“There is no one thing called ‘journalism’; no single entity called ‘news’; no single recognisable entity for a ‘journalist’.”
Alan Rusbridger, former Editor-in-Chief of The Guardian
Journalists were once gatekeepers of information, defining what constituted ‘news’. A select group of people, with privileged access to this information, decided what was in the ‘public interest.’ This form of vertical news delivery – with consumers as passive recipients – appears wholly outdated. News is now delivered in a way where everyone has a voice and can contribute, share, vent and comment. For the first time in history, a truly democratic system of news exists. The success of the democratisation of the news is exemplified by the work of independent investigative website Bellingcat. This native news site utilises publicly available sources like social media to break its stories. Its creator, a self-styled hobbyist, heads up a team of “arm-chair investigators” who, through the use of open source techniques, identified the would-be Russian assassins that unleashed the chemical nerve agent Novichok upon Salisbury earlier this year. This begs the question: if everyone has the means to be a journalist, the platform to report news, and the ability to speak truth to power, then what is the role of traditional news organisations?
Observers have been decrying the death of the traditional news industry since the early 2000s. Sales of newspapers have declined year-on-year and advertising revenues have dried up. Yet, if these organisations are on their death bed, they do not appear to realise it. Earlier this year, Carole Cadwalladr’s dogged investigative journalism for the Observer shed light on Facebook’s role in the earth-shattering political events of 2016. Working in collaboration with fellow traditional media organisations, Channel 4 and The New York Times, she was able to uncover how Facebook allowed user data to be harvested by the clandestine consulting agency, Cambridge Analytica.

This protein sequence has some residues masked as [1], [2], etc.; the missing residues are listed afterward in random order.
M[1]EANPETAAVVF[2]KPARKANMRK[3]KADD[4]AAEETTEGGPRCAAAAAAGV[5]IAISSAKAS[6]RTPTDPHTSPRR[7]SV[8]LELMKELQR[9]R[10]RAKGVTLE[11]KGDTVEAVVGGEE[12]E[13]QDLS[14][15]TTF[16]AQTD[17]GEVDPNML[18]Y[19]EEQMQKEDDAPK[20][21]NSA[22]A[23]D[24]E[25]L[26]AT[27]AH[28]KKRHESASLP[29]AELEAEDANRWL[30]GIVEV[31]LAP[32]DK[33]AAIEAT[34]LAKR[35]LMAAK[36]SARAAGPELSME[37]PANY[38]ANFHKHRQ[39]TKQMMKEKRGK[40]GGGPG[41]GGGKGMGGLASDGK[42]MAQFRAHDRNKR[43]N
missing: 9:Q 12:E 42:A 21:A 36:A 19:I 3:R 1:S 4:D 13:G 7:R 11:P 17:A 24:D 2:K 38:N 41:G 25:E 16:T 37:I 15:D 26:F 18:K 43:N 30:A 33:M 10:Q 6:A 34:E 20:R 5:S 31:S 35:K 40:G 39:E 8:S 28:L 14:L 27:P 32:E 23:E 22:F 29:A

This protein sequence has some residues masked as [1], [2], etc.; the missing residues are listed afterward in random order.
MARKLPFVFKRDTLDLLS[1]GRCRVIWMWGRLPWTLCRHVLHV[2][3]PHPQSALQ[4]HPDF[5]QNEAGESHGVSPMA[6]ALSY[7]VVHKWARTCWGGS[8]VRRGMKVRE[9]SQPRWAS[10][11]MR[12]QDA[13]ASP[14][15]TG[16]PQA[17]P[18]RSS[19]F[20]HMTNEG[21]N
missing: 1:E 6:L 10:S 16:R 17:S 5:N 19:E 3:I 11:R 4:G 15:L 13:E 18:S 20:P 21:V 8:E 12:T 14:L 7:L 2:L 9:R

The British group then weaponised this information, using it for targeted advertising campaigns in both the American presidential election and the British referendum on its EU membership. Cadwalladr’s exemplarily work led to a very public apology from Facebook’s dear leader, Mark Zuckerberg and forced him to appear before America’s Congress. Traditional media still has the power to force societal change. Now a year since #MeToo began, one should not forget, its genesis was a front-page story published in The New York Times. Journalists Meghan Twohey and Jodi Kantor went about their work in the time-honoured tradition of investigative journalism, persuading their source, Ashley Judd to go on the record with her allegations against film producer Harvey Weinstein. For their work on this paradigm-shifting story, they were awarded the most coveted accolade in journalism: The Pulitzer Prize. #MeToo has shown just how complementary the vertical news system can be. What started its life as a breaking story in a traditional news organisation, migrated to Twitter where it spurned a mass movement and forced what will – hopefully – be lasting change.
The role of gatekeeper is truly dead, and good riddance. A privileged few should not be able to decide what information is in the interest of the many. Yet traditional news organisations, far from going gently into that good night, have sustained their relevancy in this democratised landscape. The two most important stories of the past twelve months have come not from cutting-edge native news sites, but from traditional media. While the future remains uncertain – a successful economic model remains elusive – their role as trusted purveyors of information remains secure.